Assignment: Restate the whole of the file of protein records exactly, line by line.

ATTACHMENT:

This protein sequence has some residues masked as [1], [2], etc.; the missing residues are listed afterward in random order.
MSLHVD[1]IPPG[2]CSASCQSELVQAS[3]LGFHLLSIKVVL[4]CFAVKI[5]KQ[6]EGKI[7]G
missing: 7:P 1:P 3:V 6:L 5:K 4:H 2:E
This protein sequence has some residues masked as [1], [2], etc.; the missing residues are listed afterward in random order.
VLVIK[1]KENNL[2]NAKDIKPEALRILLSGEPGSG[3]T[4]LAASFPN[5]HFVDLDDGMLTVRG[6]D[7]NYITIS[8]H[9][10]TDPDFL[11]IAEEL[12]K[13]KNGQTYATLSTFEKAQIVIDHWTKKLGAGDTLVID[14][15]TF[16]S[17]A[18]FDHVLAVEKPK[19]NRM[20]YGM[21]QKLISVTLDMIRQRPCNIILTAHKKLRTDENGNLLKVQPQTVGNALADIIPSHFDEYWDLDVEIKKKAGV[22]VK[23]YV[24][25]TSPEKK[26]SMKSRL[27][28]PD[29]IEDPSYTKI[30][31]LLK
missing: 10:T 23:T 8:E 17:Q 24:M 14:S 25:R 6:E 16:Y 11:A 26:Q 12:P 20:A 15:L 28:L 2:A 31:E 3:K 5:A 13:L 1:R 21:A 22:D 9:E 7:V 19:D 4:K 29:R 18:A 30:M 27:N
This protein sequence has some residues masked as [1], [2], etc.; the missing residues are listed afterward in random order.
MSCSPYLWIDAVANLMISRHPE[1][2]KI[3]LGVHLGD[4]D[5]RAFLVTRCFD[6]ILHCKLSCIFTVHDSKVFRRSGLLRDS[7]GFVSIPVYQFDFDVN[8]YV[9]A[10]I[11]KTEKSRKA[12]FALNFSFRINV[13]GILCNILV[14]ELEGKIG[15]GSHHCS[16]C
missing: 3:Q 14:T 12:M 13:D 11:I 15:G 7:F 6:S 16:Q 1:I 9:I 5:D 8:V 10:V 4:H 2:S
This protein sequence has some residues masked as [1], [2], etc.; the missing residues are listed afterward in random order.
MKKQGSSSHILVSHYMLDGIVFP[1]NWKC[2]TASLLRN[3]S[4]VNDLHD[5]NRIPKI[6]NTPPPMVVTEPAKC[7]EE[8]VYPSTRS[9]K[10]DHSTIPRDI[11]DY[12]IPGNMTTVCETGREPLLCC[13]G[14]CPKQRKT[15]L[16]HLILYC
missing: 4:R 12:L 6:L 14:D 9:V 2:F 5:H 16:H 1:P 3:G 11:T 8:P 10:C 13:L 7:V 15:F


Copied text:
This protein sequence has some residues masked as [1], [2], etc.; the missing residues are listed afterward in random order.
MSLHVD[1]IPPG[2]CSASCQSELVQAS[3]LGFHLLSIKVVL[4]CFAVKI[5]KQ[6]EGKI[7]G
missing: 7:P 1:P 3:V 6:L 5:K 4:H 2:E
This protein sequence has some residues masked as [1], [2], etc.; the missing residues are listed afterward in random order.
VLVIK[1]KENNL[2]NAKDIKPEALRILLSGEPGSG[3]T[4]LAASFPN[5]HFVDLDDGMLTVRG[6]D[7]NYITIS[8]H[9][10]TDPDFL[11]IAEEL[12]K[13]KNGQTYATLSTFEKAQIVIDHWTKKLGAGDTLVID[14][15]TF[16]S[17]A[18]FDHVLAVEKPK[19]NRM[20]YGM[21]QKLISVTLDMIRQRPCNIILTAHKKLRTDENGNLLKVQPQTVGNALADIIPSHFDEYWDLDVEIKKKAGV[22]VK[23]YV[24][25]TSPEKK[26]SMKSRL[27][28]PD[29]IEDPSYTKI[30][31]LLK
missing: 10:T 23:T 8:E 17:Q 24:M 14:S 25:R 6:E 16:Y 11:A 26:Q 12:P 20:A 15:L 28:L 2:A 31:E 3:K 5:A 13:L 1:R 21:A 22:D 9:E 7:V 19:D 4:K 29:R 18:A 30:M 27:N
This protein sequence has some residues masked as [1], [2], etc.; the missing residues are listed afterward in random order.
MSCSPYLWIDAVANLMISRHPE[1][2]KI[3]LGVHLGD[4]D[5]RAFLVTRCFD[6]ILHCKLSCIFTVHDSKVFRRSGLLRDS[7]GFVSIPVYQFDFDVN[8]YV[9]A[10]I[11]KTEKSRKA[12]FALNFSFRINV[13]GILCNILV[14]ELEGKIG[15]GSHHCS[16]C
missing: 3:Q 14:T 12:M 13:D 11:I 15:G 7:F 6:S 16:Q 1:I 9:I 5:D 8:V 10:V 4:H 2:S
This protein sequence has some residues masked as [1], [2], etc.; the missing residues are listed afterward in random order.
MKKQGSSSHILVSHYMLDGIVFP[1]NWKC[2]TASLLRN[3]S[4]VNDLHD[5]NRIPKI[6]NTPPPMVVTEPAKC[7]EE[8]VYPSTRS[9]K[10]DHSTIPRDI[11]DY[12]IPGNMTTVCETGREPLLCC[13]G[14]CPKQRKT[15]L[16]HLILYC
missing: 4:R 12:L 6:L 14:D 9:V 2:F 5:H 16:H 1:P 3:G 11:T 8:P 10:C 13:L 7:V 15:F